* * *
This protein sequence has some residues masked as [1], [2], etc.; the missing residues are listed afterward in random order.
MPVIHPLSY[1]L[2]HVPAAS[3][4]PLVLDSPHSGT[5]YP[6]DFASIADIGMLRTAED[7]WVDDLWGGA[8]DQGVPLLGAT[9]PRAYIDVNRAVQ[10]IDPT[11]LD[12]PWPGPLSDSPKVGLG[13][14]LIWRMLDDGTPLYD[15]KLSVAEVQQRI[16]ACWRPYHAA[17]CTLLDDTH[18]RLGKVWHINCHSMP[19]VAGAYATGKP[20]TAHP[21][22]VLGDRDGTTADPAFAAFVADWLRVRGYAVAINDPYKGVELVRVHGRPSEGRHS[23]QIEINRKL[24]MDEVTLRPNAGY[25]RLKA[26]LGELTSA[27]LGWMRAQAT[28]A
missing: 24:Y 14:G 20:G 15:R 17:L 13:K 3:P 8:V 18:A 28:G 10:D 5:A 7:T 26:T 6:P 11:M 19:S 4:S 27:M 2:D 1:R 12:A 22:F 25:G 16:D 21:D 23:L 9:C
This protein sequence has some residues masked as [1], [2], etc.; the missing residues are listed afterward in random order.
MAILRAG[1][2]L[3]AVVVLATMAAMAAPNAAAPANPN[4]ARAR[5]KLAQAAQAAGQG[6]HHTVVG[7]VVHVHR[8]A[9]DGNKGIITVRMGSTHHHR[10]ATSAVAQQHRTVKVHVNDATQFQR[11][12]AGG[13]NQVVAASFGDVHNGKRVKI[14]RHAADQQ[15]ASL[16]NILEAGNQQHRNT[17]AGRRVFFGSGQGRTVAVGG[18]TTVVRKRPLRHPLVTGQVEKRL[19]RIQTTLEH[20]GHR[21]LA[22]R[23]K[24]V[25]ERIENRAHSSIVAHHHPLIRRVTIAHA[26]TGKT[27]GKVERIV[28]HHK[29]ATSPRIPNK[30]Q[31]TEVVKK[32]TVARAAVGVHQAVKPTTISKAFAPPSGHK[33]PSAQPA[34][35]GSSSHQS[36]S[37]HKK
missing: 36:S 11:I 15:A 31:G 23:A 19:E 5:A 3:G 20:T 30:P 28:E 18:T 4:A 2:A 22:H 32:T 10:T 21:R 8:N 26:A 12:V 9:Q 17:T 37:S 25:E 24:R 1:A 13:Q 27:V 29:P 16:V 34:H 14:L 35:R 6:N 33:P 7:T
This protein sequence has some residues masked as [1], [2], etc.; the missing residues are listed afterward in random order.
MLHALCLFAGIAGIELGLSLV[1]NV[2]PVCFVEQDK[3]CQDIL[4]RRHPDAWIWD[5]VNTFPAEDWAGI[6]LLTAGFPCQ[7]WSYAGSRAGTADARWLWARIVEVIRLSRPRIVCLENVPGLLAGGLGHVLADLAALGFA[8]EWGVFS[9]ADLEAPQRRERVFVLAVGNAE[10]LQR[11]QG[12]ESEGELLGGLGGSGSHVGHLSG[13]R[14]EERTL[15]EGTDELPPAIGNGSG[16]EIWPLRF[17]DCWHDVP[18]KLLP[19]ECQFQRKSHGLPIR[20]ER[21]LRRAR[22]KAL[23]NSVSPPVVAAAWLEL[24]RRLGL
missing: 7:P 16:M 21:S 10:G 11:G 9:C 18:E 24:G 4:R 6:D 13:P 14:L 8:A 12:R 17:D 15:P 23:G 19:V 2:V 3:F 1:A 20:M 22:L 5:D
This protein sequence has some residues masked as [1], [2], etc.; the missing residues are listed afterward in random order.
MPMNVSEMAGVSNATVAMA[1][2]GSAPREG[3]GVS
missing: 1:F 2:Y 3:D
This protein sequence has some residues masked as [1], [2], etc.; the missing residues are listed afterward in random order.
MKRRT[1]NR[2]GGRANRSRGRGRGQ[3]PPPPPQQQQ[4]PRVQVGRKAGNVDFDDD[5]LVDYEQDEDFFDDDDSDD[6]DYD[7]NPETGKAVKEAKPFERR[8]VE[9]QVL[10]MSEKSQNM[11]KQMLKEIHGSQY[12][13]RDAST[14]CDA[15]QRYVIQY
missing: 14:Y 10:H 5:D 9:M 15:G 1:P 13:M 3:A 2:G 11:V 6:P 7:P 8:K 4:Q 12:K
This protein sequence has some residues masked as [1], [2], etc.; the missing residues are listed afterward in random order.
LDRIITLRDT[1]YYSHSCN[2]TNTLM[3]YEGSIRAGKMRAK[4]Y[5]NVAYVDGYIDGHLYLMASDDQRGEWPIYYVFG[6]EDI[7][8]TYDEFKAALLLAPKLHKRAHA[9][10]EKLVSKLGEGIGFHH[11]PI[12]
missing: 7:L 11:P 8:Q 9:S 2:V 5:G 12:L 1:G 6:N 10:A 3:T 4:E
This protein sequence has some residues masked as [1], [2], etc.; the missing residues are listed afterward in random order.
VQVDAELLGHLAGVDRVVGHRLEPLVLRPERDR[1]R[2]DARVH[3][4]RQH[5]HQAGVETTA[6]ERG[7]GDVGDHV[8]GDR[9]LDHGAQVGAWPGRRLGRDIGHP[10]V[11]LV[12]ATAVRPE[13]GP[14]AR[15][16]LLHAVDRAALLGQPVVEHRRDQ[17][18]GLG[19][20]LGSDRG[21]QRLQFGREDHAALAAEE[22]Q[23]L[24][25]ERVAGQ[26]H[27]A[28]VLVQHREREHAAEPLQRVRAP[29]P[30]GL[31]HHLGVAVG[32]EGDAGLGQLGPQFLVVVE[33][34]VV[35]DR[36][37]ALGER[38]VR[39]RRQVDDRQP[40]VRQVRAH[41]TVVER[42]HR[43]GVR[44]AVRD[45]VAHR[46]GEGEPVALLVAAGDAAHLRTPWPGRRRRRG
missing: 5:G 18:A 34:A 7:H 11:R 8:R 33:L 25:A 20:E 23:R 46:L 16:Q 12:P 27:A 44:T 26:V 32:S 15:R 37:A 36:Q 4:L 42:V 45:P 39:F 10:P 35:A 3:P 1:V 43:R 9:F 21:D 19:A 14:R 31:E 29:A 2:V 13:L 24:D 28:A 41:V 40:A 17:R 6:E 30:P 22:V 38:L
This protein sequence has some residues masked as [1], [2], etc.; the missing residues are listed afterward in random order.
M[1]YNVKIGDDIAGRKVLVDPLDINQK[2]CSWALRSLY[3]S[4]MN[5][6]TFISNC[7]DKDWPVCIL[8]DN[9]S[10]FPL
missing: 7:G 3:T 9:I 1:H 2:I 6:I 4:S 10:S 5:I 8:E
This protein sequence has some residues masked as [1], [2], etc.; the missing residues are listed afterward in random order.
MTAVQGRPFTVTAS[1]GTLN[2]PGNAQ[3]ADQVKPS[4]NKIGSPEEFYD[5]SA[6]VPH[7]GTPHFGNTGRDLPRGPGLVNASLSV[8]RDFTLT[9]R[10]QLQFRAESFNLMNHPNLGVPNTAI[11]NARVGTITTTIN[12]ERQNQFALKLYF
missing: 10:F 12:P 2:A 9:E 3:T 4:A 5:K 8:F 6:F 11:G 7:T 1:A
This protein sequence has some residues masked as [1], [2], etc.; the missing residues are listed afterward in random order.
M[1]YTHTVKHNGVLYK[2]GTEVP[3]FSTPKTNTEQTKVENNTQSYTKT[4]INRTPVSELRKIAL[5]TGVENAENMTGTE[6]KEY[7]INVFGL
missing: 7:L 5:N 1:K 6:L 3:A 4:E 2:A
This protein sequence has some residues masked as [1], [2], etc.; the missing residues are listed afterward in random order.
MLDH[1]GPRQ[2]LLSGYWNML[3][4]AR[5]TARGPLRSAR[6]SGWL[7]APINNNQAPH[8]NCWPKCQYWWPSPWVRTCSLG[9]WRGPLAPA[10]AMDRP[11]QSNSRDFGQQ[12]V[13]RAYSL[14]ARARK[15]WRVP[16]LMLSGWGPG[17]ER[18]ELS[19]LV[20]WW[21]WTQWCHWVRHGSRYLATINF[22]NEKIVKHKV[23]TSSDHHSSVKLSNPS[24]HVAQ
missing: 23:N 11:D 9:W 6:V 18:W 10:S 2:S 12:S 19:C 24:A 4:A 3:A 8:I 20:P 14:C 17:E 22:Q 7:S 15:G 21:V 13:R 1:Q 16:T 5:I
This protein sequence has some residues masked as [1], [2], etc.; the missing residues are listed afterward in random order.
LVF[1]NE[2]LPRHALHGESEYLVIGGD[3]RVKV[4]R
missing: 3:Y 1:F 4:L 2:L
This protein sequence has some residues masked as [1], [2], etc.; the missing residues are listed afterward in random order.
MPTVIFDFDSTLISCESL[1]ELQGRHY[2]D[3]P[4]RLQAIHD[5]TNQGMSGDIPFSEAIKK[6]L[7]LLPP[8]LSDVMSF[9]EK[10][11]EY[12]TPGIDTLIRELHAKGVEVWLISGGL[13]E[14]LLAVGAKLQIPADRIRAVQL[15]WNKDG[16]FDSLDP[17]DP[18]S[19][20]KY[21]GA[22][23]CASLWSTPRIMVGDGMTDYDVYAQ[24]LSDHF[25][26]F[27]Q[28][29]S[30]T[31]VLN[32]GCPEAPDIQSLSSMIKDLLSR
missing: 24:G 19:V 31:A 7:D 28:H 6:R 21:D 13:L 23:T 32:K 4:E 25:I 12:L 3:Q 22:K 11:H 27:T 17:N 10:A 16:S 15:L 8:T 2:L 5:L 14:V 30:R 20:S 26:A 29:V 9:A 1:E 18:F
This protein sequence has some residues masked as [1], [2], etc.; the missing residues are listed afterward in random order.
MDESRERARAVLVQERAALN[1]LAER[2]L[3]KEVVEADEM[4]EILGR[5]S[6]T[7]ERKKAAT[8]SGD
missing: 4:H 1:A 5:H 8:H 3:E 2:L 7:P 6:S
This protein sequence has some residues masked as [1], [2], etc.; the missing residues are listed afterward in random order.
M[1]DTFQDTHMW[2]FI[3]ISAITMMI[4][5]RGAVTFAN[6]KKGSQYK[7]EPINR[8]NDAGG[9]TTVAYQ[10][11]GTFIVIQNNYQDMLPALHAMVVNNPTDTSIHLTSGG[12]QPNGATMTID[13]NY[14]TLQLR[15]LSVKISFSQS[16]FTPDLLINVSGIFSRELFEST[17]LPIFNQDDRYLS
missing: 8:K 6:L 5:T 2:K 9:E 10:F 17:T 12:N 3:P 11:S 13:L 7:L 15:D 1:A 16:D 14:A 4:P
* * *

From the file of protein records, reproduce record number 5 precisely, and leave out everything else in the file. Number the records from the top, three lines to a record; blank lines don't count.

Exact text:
This protein sequence has some residues masked as [1], [2], etc.; the missing residues are listed afterward in random order.
MKRRT[1]NR[2]GGRANRSRGRGRGQ[3]PPPPPQQQQ[4]PRVQVGRKAGNVDFDDD[5]LVDYEQDEDFFDDDDSDD[6]DYD[7]NPETGKAVKEAKPFERR[8]VE[9]QVL[10]MSEKSQNM[11]KQMLKEIHGSQY[12][13]RDAST[14]CDA[15]QRYVIQY
missing: 14:Y 10:H 5:D 9:M 15:G 1:P 13:M 3:A 2:G 11:V 6:P 7:P 8:K 4:Q 12:K